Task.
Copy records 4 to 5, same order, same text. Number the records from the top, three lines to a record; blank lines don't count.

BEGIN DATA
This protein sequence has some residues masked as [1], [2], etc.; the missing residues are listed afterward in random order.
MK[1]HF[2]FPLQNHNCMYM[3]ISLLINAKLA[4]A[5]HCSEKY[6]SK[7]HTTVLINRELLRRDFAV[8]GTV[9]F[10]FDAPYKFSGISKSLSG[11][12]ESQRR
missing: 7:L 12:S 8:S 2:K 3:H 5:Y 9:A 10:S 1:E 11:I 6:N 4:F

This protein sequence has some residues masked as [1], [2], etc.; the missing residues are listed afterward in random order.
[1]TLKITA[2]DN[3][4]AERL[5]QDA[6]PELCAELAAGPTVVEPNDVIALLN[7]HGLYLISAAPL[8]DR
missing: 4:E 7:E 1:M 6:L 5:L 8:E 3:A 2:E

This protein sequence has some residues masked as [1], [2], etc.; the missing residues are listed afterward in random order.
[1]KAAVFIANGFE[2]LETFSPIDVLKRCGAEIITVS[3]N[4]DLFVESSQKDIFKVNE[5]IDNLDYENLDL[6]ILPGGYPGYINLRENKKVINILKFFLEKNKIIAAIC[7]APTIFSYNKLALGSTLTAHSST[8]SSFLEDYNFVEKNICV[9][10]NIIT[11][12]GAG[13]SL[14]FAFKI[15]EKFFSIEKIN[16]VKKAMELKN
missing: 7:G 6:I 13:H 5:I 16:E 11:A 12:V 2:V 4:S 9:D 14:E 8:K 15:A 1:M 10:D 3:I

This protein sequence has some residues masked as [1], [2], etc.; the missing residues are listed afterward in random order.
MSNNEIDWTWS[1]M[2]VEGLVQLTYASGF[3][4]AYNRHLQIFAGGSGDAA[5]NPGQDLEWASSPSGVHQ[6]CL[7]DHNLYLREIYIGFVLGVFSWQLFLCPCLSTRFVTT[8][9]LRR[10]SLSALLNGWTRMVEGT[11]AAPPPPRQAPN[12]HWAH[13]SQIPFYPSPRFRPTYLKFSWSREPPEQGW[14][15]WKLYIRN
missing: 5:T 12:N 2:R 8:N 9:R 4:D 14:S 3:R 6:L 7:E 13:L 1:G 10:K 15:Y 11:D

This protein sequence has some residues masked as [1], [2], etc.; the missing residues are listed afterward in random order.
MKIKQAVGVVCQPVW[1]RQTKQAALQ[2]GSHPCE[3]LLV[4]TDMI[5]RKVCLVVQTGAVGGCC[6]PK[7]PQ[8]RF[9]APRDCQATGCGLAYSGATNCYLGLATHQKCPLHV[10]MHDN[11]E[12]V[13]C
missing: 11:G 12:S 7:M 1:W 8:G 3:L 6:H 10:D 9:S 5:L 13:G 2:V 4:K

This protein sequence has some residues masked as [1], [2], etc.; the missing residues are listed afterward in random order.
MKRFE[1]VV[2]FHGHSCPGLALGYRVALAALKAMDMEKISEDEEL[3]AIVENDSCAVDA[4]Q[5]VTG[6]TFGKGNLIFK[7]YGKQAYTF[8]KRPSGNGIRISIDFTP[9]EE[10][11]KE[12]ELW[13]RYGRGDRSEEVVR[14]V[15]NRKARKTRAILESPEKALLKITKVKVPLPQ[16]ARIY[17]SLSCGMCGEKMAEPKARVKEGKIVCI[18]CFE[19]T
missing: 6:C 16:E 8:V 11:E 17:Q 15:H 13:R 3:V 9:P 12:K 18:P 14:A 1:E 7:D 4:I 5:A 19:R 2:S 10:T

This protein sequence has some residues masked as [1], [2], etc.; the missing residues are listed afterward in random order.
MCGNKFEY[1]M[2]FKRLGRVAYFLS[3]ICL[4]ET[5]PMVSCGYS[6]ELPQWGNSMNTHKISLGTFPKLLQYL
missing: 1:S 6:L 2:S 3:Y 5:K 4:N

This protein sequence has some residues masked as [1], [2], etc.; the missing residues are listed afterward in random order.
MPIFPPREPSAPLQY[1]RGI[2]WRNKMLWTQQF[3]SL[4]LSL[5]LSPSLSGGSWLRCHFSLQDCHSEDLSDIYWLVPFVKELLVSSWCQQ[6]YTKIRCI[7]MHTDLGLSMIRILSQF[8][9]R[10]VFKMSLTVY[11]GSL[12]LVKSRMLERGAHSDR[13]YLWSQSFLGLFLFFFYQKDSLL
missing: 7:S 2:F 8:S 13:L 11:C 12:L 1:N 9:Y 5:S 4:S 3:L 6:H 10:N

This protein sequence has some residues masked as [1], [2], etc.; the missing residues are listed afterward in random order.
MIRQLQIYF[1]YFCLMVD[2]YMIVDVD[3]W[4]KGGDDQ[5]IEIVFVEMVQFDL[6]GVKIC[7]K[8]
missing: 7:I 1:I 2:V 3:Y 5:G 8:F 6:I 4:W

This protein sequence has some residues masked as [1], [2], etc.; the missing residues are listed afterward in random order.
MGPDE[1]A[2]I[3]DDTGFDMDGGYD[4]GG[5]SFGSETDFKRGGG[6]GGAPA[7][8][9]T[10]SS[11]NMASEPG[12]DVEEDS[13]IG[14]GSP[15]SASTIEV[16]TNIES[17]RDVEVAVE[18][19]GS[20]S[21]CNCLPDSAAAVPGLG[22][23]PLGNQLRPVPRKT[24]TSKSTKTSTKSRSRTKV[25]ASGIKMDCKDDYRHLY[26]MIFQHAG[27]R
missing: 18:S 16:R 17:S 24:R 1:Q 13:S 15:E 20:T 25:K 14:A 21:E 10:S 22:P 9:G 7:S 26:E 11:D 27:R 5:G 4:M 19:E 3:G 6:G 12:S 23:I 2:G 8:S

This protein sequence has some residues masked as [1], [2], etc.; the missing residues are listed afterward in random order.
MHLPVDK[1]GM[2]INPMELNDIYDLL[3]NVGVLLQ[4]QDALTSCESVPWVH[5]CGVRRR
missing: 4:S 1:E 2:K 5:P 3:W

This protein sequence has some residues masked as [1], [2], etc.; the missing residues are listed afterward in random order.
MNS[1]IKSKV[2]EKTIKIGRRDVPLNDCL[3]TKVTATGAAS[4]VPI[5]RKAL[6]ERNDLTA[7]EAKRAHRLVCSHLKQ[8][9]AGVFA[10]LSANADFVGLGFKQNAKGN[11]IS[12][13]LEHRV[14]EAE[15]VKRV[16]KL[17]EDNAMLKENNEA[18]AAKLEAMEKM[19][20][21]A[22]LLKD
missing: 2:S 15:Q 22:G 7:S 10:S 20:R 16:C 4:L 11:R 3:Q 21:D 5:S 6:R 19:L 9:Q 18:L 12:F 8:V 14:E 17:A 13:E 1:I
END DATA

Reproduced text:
This protein sequence has some residues masked as [1], [2], etc.; the missing residues are listed afterward in random order.
MSNNEIDWTWS[1]M[2]VEGLVQLTYASGF[3][4]AYNRHLQIFAGGSGDAA[5]NPGQDLEWASSPSGVHQ[6]CL[7]DHNLYLREIYIGFVLGVFSWQLFLCPCLSTRFVTT[8][9]LRR[10]SLSALLNGWTRMVEGT[11]AAPPPPRQAPN[12]HWAH[13]SQIPFYPSPRFRPTYLKFSWSREPPEQGW[14][15]WKLYIRN
missing: 5:T 12:N 2:R 8:N 9:R 4:D 14:S 3:R 6:L 7:E 13:L 1:G 10:K 15:Y 11:D

This protein sequence has some residues masked as [1], [2], etc.; the missing residues are listed afterward in random order.
MKIKQAVGVVCQPVW[1]RQTKQAALQ[2]GSHPCE[3]LLV[4]TDMI[5]RKVCLVVQTGAVGGCC[6]PK[7]PQ[8]RF[9]APRDCQATGCGLAYSGATNCYLGLATHQKCPLHV[10]MHDN[11]E[12]V[13]C
missing: 11:G 12:S 7:M 1:W 8:G 3:L 6:H 10:D 9:S 5:L 13:G 2:V 4:K